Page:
1463-74 Princess-Abbess Begina Grassler of Göss bei Leoben (Austria)
The Abbess had been a Prelate of the Realm in 1242 and member of the bank of the Swabian Prelates of the Realm in the Imperial Diet – Schwäbisches Reichsprälatenkollegium.
1463-69 Princess-Abbess Margaretha von Merwitz of Gernrode and Frose (Germany)
Elected Pröbstin of Frose in 1425, which meant that she was the head of that dependent chapter. She gave the tenantcies of “the Castle of Plötzkau with dependencies, the Stewardship of Gernrode and Badeborn, the Lord-service (herrendienst) and half of the excise of Gernrode, estates in Asmersleben, the income from Frose and a “free farm”, and some rights in Juezer, Balberge, Pösigkau und Möllendorf and the Sewardship of Walda” jointly to the to Sovereign Princes Georg I. von Anhalt-Zerbs, Adol and Albrecht in 1468.
Around 1463 Princess-Abbess Suzanne d’Eptingen of the Royal Abbey of Andlau, Lady of Wagenbourg and Marlenheim etc. (France)
Confirmed the fief, castle and village of Wangenbourg at Georges de Wangen and his brothers.
1464-1505 Sovereign Princess Marietta Da Korogna of Sifanto
1464-76 Sovereign Princess of Zia (Greek Island States)
Married to Nicolo Gozzadini II (Nikolaos B’ Goranidis or Gozadini). They reigned during very difficult times for the island, which was under attack from the Turks and experienced as serious reduction of the population.
1464-79 Baroness Regnant Catherine de Coarraze of Coarraze and Aspet (France)
When she succeeded her father, her husband, Count Mathieu de Foix had been dead for 11 years, and her reign was troubled by family feuds, and in 1479 she lost the Castle and Barony of Coarraze and withdrew to Aspet. Ruined by the feuds, she sold the barony to Jean de Foix, Vicomte de Narbonne in 1483, and sought refuge at he Castle of Durfort in the village of Galey in Couserans. The mother of two daughters, she lived (1431-92).
1464-1506 De-facto Ruler Ginevra Sforza of Bologna (Italy)
Totally dominated her second husband, Giovanni II Bentivoglio. Also her first husband, Sante Bentivoglio, ruled the state 1454 until his death in 1462.
She was illegitimate daughter of Alessandro Sforza, Lord of Pesaro, and she lived (1440-1507).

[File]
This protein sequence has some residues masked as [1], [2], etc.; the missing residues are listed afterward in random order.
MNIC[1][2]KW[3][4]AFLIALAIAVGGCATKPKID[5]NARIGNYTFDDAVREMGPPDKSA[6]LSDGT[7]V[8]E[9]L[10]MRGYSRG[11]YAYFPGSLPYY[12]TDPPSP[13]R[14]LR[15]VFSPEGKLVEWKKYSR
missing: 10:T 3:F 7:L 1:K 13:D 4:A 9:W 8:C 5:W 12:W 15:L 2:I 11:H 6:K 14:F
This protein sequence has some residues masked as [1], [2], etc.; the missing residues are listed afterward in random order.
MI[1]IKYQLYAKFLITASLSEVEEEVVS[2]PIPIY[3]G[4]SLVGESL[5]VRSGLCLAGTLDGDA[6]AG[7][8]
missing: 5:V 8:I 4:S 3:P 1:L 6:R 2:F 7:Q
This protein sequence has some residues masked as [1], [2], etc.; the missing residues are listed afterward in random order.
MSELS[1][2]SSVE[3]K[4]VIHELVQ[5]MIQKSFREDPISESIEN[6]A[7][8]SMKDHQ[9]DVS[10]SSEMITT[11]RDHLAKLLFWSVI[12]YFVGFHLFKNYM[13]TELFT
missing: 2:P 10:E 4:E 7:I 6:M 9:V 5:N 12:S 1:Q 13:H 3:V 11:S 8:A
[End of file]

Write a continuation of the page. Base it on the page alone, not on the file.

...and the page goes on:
1464-83 Politically Influential Queen Elizabeth Woodville of England (United Kingdom)
1475 “Guardian of the Keeper of the Realm”
In 1464 she was married privately to King Edward IV, who reigned (1461-70 and 1471-83). Apparently she was a greedy, unscrupulous woman who insisted on the King showering lands and wealth on all her relations. In 1470 her husband was in exile and she had to take sanctuary at Westminster. In 1475 her infant old son, the later Edward V, was appointed “Keeper of the Realm” and she was named his guardian during her husband’s absence from the country. When her husband died she attempted to play a part in the regency but instead her marriage was declared invalid and she took sanctuary again. The most extraordinary point in her career was reached when the wily Richard III tempted her to come to his Court again and she went through some sort of reconciliation with him. Henry VII never trusted her and, in 1487, she went to reside in the nunnery at Bermondsey on a pension. She was daughter of Sir Richard Woodville, 1st Earl Rivers, and Jacquetta, Duchess of Bedford, of the house of Luxemburg, and had first been married Sir John Grey of Groby, a Lancastrian, who fell at St. Albans in 1461. By him she had two sons. With Edward she had 10 children, among whom was Elizabeth of York, who married Henry VII and the “Princes in the Tower”, Edward V and his brother, Richard, Duke of York, who were murdered, apparently, by their uncle, Richard III. She lived (1437-65).